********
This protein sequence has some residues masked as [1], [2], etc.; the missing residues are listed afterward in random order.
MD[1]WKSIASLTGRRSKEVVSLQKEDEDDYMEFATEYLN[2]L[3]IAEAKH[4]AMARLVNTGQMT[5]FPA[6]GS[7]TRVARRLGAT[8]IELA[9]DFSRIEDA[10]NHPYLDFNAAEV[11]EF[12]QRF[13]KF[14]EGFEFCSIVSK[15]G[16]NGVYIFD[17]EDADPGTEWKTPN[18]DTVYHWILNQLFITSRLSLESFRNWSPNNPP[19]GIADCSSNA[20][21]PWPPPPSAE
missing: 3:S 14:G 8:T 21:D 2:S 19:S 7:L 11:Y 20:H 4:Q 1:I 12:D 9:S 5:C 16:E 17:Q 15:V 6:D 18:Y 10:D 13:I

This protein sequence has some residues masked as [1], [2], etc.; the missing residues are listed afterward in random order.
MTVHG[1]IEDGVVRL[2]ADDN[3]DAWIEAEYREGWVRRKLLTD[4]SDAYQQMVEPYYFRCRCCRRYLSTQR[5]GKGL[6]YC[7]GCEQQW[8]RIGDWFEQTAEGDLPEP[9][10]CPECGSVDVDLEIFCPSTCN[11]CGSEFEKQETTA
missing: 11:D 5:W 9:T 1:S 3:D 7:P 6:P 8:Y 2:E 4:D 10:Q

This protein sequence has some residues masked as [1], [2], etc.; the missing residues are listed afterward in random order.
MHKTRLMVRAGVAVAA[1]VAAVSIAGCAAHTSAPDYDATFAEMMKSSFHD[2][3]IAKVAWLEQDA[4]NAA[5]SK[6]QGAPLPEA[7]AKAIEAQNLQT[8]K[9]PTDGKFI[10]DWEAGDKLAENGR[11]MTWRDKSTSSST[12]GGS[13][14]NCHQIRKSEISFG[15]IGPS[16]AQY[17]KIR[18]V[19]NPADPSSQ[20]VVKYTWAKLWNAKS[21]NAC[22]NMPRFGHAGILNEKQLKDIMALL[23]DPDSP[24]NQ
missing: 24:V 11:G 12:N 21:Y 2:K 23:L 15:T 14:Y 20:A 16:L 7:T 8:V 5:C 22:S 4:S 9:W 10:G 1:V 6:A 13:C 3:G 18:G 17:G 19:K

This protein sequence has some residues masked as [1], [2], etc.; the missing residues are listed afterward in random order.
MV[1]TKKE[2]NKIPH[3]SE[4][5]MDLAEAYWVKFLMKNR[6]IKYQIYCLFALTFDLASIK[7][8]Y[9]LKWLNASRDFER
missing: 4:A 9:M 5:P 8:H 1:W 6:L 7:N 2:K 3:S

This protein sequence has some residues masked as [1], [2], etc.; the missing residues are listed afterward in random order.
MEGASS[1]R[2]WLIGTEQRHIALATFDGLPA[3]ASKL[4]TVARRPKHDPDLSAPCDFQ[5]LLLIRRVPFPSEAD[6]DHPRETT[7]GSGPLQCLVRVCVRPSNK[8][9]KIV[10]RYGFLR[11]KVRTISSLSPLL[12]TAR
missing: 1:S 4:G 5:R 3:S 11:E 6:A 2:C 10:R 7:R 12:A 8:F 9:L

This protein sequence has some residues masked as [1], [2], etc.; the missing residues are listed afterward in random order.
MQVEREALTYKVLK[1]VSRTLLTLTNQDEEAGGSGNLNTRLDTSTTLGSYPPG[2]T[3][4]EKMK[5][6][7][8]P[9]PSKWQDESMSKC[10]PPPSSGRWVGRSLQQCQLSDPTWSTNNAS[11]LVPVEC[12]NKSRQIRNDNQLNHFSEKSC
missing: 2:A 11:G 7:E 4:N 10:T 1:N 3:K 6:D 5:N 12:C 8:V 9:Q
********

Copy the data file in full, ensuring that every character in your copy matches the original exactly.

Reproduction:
This protein sequence has some residues masked as [1], [2], etc.; the missing residues are listed afterward in random order.
MD[1]WKSIASLTGRRSKEVVSLQKEDEDDYMEFATEYLN[2]L[3]IAEAKH[4]AMARLVNTGQMT[5]FPA[6]GS[7]TRVARRLGAT[8]IELA[9]DFSRIEDA[10]NHPYLDFNAAEV[11]EF[12]QRF[13]KF[14]EGFEFCSIVSK[15]G[16]NGVYIFD[17]EDADPGTEWKTPN[18]DTVYHWILNQLFITSRLSLESFRNWSPNNPP[19]GIADCSSNA[20][21]PWPPPPSAE
missing: 3:S 14:G 8:T 21:D 2:S 19:S 7:L 11:Y 20:H 4:Q 1:I 12:D 9:S 5:C 16:E 17:Q 15:V 6:D 18:Y 10:D 13:I

This protein sequence has some residues masked as [1], [2], etc.; the missing residues are listed afterward in random order.
MTVHG[1]IEDGVVRL[2]ADDN[3]DAWIEAEYREGWVRRKLLTD[4]SDAYQQMVEPYYFRCRCCRRYLSTQR[5]GKGL[6]YC[7]GCEQQW[8]RIGDWFEQTAEGDLPEP[9][10]CPECGSVDVDLEIFCPSTCN[11]CGSEFEKQETTA
missing: 11:D 5:W 9:T 1:S 3:D 7:P 6:P 8:Y 2:E 4:D 10:Q

This protein sequence has some residues masked as [1], [2], etc.; the missing residues are listed afterward in random order.
MHKTRLMVRAGVAVAA[1]VAAVSIAGCAAHTSAPDYDATFAEMMKSSFHD[2][3]IAKVAWLEQDA[4]NAA[5]SK[6]QGAPLPEA[7]AKAIEAQNLQT[8]K[9]PTDGKFI[10]DWEAGDKLAENGR[11]MTWRDKSTSSST[12]GGS[13][14]NCHQIRKSEISFG[15]IGPS[16]AQY[17]KIR[18]V[19]NPADPSSQ[20]VVKYTWAKLWNAKS[21]NAC[22]NMPRFGHAGILNEKQLKDIMALL[23]DPDSP[24]NQ
missing: 24:V 11:G 12:N 21:Y 2:K 23:L 15:T 14:Y 20:A 16:L 7:T 8:V 5:C 22:S 4:S 9:W 10:G 1:V 6:A 13:C 3:G 18:G 17:G 19:K

This protein sequence has some residues masked as [1], [2], etc.; the missing residues are listed afterward in random order.
MV[1]TKKE[2]NKIPH[3]SE[4][5]MDLAEAYWVKFLMKNR[6]IKYQIYCLFALTFDLASIK[7][8]Y[9]LKWLNASRDFER
missing: 4:A 9:M 5:P 8:H 1:W 6:L 7:N 2:K 3:S

This protein sequence has some residues masked as [1], [2], etc.; the missing residues are listed afterward in random order.
MEGASS[1]R[2]WLIGTEQRHIALATFDGLPA[3]ASKL[4]TVARRPKHDPDLSAPCDFQ[5]LLLIRRVPFPSEAD[6]DHPRETT[7]GSGPLQCLVRVCVRPSNK[8][9]KIV[10]RYGFLR[11]KVRTISSLSPLL[12]TAR
missing: 1:S 4:G 5:R 3:S 11:E 6:A 2:C 10:R 7:R 12:A 8:F 9:L

This protein sequence has some residues masked as [1], [2], etc.; the missing residues are listed afterward in random order.
MQVEREALTYKVLK[1]VSRTLLTLTNQDEEAGGSGNLNTRLDTSTTLGSYPPG[2]T[3][4]EKMK[5][6][7][8]P[9]PSKWQDESMSKC[10]PPPSSGRWVGRSLQQCQLSDPTWSTNNAS[11]LVPVEC[12]NKSRQIRNDNQLNHFSEKSC
missing: 2:A 11:G 7:E 4:N 10:T 1:N 3:K 6:D 5:N 12:C 8:V 9:Q